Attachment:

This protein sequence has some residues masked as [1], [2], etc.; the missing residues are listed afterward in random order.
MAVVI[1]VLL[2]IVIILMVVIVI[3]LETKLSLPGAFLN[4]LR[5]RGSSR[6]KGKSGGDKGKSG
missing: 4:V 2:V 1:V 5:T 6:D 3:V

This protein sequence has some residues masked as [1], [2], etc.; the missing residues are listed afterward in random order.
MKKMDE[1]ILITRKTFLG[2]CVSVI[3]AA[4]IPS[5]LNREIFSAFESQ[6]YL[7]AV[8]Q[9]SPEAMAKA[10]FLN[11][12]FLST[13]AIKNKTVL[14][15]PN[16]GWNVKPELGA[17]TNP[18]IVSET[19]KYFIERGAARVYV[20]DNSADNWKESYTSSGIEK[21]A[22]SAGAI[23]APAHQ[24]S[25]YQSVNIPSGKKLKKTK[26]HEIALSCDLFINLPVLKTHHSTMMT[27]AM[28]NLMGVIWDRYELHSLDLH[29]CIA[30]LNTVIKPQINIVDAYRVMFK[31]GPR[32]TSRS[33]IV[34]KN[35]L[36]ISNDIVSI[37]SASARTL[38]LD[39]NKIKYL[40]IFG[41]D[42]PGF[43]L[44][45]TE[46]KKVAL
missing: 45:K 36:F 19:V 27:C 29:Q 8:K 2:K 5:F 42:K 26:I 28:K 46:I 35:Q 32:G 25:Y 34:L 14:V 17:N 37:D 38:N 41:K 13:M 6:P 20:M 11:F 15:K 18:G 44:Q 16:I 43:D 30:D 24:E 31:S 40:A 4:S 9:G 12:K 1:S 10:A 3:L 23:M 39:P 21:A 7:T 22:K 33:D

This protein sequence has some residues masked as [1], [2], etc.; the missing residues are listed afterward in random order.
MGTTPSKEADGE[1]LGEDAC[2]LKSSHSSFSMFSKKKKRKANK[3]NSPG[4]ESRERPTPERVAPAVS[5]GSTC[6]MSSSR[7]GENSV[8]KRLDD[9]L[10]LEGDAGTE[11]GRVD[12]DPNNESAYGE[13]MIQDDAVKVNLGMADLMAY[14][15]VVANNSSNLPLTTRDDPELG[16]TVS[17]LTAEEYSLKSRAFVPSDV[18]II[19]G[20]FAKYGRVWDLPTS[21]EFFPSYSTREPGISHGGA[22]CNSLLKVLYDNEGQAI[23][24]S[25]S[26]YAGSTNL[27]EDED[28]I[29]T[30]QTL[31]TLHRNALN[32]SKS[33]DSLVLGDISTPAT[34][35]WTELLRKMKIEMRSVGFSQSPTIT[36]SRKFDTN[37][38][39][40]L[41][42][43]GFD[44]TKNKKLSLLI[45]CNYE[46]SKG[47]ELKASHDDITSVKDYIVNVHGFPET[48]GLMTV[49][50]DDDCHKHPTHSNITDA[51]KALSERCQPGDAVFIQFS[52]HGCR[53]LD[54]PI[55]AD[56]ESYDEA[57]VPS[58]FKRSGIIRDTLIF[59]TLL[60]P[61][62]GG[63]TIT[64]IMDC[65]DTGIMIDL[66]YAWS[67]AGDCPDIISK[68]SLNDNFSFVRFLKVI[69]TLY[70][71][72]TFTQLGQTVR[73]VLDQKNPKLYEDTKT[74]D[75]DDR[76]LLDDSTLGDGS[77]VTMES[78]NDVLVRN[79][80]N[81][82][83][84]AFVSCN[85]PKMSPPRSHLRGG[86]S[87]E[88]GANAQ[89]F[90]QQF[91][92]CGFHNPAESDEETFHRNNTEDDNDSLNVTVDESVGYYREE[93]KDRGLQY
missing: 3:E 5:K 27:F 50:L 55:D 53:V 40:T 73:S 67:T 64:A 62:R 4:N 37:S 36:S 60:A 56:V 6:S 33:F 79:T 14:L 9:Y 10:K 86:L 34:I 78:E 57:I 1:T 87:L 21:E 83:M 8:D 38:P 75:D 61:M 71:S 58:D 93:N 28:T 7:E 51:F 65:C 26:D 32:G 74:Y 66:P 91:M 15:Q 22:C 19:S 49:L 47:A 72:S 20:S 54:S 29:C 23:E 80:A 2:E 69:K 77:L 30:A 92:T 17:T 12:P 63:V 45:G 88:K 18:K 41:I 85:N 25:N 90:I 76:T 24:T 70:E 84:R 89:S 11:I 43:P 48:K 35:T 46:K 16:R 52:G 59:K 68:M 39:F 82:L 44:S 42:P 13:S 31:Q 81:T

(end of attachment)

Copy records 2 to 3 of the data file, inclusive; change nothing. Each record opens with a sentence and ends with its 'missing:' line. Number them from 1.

This protein sequence has some residues masked as [1], [2], etc.; the missing residues are listed afterward in random order.
MKKMDE[1]ILITRKTFLG[2]CVSVI[3]AA[4]IPS[5]LNREIFSAFESQ[6]YL[7]AV[8]Q[9]SPEAMAKA[10]FLN[11][12]FLST[13]AIKNKTVL[14][15]PN[16]GWNVKPELGA[17]TNP[18]IVSET[19]KYFIERGAARVYV[20]DNSADNWKESYTSSGIEK[21]A[22]SAGAI[23]APAHQ[24]S[25]YQSVNIPSGKKLKKTK[26]HEIALSCDLFINLPVLKTHHSTMMT[27]AM[28]NLMGVIWDRYELHSLDLH[29]CIA[30]LNTVIKPQINIVDAYRVMFK[31]GPR[32]TSRS[33]IV[34]KN[35]L[36]ISNDIVSI[37]SASARTL[38]LD[39]NKIKYL[40]IFG[41]D[42]PGF[43]L[44][45]TE[46]KKVAL
missing: 45:K 36:F 19:V 27:C 29:Q 8:K 2:K 5:F 42:K 26:I 28:K 46:I 35:Q 32:G 25:Y 34:L 14:V 17:N 37:D 38:N 41:K 13:M 6:P 20:M 11:F 15:K 18:G 44:Q 16:I 43:D 30:D 24:E 31:S 40:A 4:S 9:G 12:K 1:S 10:A 3:L 23:M 39:P 21:A 7:T 22:K 33:D

This protein sequence has some residues masked as [1], [2], etc.; the missing residues are listed afterward in random order.
MGTTPSKEADGE[1]LGEDAC[2]LKSSHSSFSMFSKKKKRKANK[3]NSPG[4]ESRERPTPERVAPAVS[5]GSTC[6]MSSSR[7]GENSV[8]KRLDD[9]L[10]LEGDAGTE[11]GRVD[12]DPNNESAYGE[13]MIQDDAVKVNLGMADLMAY[14][15]VVANNSSNLPLTTRDDPELG[16]TVS[17]LTAEEYSLKSRAFVPSDV[18]II[19]G[20]FAKYGRVWDLPTS[21]EFFPSYSTREPGISHGGA[22]CNSLLKVLYDNEGQAI[23][24]S[25]S[26]YAGSTNL[27]EDED[28]I[29]T[30]QTL[31]TLHRNALN[32]SKS[33]DSLVLGDISTPAT[34][35]WTELLRKMKIEMRSVGFSQSPTIT[36]SRKFDTN[37][38][39][40]L[41][42][43]GFD[44]TKNKKLSLLI[45]CNYE[46]SKG[47]ELKASHDDITSVKDYIVNVHGFPET[48]GLMTV[49][50]DDDCHKHPTHSNITDA[51]KALSERCQPGDAVFIQFS[52]HGCR[53]LD[54]PI[55]AD[56]ESYDEA[57]VPS[58]FKRSGIIRDTLIF[59]TLL[60]P[61][62]GG[63]TIT[64]IMDC[65]DTGIMIDL[66]YAWS[67]AGDCPDIISK[68]SLNDNFSFVRFLKVI[69]TLY[70][71][72]TFTQLGQTVR[73]VLDQKNPKLYEDTKT[74]D[75]DDR[76]LLDDSTLGDGS[77]VTMES[78]NDVLVRN[79][80]N[81][82][83][84]AFVSCN[85]PKMSPPRSHLRGG[86]S[87]E[88]GANAQ[89]F[90]QQF[91][92]CGFHNPAESDEETFHRNNTEDDNDSLNVTVDESVGYYREE[93]KDRGLQY
missing: 3:E 5:K 27:F 50:L 55:D 53:V 40:T 73:S 67:T 64:A 62:R 4:N 37:S 36:S 60:A 56:V 6:S 33:F 79:T 14:L 9:Y 10:K 86:L 34:I 78:E 57:I 1:T 87:L 21:E 83:M 8:D 38:P 75:D 61:M 71:S 58:D 93:N 28:T 7:E 51:F 65:C 26:D 32:G 74:Y 66:P 91:M 15:Q 22:C 19:S 49:L 47:A 72:S 20:S 54:S 29:C 23:E 80:A 2:E 69:K 77:L 30:A 92:T 17:T 12:P 63:V 45:G 88:K 18:K 41:I 85:N 25:N 90:I 76:T 24:T 70:E 84:R 89:S 11:I 43:P 48:K 35:T 46:K 16:R 52:G 59:K 68:M 39:F 82:L 44:S 42:P 13:S 31:Q 81:T